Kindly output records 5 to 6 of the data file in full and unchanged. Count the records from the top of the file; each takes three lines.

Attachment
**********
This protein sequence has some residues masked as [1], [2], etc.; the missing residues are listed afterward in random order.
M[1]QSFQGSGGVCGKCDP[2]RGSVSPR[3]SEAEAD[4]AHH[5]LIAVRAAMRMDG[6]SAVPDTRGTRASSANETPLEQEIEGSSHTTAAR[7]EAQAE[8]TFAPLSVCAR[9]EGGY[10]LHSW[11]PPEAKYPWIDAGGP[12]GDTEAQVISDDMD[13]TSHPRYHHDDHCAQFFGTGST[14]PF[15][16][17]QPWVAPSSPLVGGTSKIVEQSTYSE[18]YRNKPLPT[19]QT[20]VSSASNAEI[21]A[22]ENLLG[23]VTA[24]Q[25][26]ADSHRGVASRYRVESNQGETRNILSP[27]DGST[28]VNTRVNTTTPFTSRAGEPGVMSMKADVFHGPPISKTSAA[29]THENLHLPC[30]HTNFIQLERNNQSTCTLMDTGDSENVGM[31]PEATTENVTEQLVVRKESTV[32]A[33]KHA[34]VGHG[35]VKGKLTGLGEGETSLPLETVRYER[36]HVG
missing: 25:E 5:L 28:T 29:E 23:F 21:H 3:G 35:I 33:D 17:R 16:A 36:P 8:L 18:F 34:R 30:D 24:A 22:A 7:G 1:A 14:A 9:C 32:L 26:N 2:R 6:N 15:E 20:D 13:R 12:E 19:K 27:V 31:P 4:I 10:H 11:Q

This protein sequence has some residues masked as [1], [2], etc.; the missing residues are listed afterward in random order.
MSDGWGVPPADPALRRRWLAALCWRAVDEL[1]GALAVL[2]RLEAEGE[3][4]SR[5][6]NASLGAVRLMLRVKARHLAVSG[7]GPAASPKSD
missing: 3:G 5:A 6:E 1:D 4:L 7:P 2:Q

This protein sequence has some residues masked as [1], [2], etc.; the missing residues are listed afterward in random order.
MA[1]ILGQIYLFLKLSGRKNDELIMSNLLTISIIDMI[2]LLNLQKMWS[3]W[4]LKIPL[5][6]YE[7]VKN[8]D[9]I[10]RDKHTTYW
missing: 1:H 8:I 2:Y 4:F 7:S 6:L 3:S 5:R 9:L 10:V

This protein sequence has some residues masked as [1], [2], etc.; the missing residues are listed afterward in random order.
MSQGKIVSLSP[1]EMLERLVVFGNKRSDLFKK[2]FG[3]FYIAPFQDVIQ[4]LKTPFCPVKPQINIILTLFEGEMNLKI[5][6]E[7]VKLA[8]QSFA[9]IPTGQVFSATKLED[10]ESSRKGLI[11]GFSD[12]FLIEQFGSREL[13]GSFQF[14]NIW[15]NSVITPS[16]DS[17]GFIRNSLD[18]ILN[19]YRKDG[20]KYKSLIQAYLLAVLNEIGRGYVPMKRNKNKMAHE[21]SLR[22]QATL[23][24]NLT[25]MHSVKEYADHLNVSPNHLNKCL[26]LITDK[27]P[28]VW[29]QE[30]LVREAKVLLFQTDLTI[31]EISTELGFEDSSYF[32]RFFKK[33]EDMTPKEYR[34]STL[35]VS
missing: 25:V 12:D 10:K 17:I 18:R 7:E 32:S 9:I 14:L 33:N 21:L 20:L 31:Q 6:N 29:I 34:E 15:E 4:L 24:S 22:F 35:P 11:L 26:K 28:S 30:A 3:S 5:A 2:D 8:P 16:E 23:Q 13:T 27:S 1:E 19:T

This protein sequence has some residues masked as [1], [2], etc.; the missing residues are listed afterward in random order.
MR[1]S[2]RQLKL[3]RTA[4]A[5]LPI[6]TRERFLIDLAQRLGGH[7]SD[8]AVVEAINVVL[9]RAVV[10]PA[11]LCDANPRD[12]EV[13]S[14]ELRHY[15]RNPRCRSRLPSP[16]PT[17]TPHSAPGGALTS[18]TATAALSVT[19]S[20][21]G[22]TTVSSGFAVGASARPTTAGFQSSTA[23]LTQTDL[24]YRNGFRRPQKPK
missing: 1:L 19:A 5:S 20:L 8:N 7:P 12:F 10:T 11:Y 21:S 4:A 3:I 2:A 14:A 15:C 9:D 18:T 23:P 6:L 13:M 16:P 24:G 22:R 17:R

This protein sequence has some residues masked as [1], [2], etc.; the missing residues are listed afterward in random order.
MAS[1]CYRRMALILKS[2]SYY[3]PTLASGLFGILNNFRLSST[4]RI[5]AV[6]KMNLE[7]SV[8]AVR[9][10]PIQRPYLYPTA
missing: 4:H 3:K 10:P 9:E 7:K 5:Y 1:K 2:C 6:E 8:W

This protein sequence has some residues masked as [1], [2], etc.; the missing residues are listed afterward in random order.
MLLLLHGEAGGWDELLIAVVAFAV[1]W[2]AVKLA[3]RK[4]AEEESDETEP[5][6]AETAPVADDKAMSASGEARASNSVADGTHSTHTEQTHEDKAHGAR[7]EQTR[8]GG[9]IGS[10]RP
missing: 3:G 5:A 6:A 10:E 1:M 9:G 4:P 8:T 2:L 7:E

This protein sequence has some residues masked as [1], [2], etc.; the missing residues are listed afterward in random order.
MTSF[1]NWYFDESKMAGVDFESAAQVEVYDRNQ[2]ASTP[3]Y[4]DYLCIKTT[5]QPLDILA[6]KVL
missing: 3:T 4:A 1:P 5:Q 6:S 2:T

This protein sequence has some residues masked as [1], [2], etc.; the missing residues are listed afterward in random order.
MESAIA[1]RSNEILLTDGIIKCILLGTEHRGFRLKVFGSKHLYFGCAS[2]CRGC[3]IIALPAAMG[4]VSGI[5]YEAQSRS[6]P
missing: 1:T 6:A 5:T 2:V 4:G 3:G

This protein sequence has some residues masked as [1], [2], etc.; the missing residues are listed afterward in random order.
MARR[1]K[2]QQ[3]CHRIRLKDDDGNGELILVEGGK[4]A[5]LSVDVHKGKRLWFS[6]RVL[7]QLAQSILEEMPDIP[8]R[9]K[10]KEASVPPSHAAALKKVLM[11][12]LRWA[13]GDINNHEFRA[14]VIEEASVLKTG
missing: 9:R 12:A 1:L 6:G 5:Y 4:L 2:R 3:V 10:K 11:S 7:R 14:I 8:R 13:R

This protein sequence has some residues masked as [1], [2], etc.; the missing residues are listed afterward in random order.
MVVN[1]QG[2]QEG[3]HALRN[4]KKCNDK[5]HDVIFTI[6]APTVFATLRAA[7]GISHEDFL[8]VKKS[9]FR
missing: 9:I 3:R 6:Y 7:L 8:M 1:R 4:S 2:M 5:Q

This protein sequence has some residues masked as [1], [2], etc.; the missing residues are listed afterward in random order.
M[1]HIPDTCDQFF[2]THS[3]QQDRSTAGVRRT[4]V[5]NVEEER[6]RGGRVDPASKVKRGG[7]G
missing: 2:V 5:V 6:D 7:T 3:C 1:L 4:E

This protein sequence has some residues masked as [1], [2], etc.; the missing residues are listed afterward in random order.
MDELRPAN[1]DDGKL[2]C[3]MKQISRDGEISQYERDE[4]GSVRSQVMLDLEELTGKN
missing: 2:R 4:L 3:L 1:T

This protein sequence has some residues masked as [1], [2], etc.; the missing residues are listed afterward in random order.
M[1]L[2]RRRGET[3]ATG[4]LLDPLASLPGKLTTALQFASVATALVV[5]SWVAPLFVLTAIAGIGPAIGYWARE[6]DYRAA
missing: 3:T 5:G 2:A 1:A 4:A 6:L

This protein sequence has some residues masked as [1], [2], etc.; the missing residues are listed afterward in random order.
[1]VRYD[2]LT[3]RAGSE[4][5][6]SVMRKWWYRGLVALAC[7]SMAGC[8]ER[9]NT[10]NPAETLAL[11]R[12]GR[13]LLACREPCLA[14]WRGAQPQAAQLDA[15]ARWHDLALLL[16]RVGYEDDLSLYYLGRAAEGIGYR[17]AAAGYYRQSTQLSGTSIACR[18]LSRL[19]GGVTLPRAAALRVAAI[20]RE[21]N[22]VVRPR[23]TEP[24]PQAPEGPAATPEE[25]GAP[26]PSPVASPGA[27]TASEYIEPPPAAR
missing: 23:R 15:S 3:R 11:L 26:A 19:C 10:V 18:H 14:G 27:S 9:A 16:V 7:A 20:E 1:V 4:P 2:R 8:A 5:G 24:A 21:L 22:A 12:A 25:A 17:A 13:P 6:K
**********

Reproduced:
This protein sequence has some residues masked as [1], [2], etc.; the missing residues are listed afterward in random order.
MR[1]S[2]RQLKL[3]RTA[4]A[5]LPI[6]TRERFLIDLAQRLGGH[7]SD[8]AVVEAINVVL[9]RAVV[10]PA[11]LCDANPRD[12]EV[13]S[14]ELRHY[15]RNPRCRSRLPSP[16]PT[17]TPHSAPGGALTS[18]TATAALSVT[19]S[20][21]G[22]TTVSSGFAVGASARPTTAGFQSSTA[23]LTQTDL[24]YRNGFRRPQKPK
missing: 1:L 19:A 5:S 20:L 8:N 7:P 12:F 10:T 11:Y 21:S 4:A 3:I 2:A 14:A 15:C 9:D 18:T 23:P 6:L 13:M 16:P 24:G 22:R 17:R

This protein sequence has some residues masked as [1], [2], etc.; the missing residues are listed afterward in random order.
MAS[1]CYRRMALILKS[2]SYY[3]PTLASGLFGILNNFRLSST[4]RI[5]AV[6]KMNLE[7]SV[8]AVR[9][10]PIQRPYLYPTA
missing: 4:H 3:K 10:P 9:E 7:K 5:Y 1:K 2:C 6:E 8:W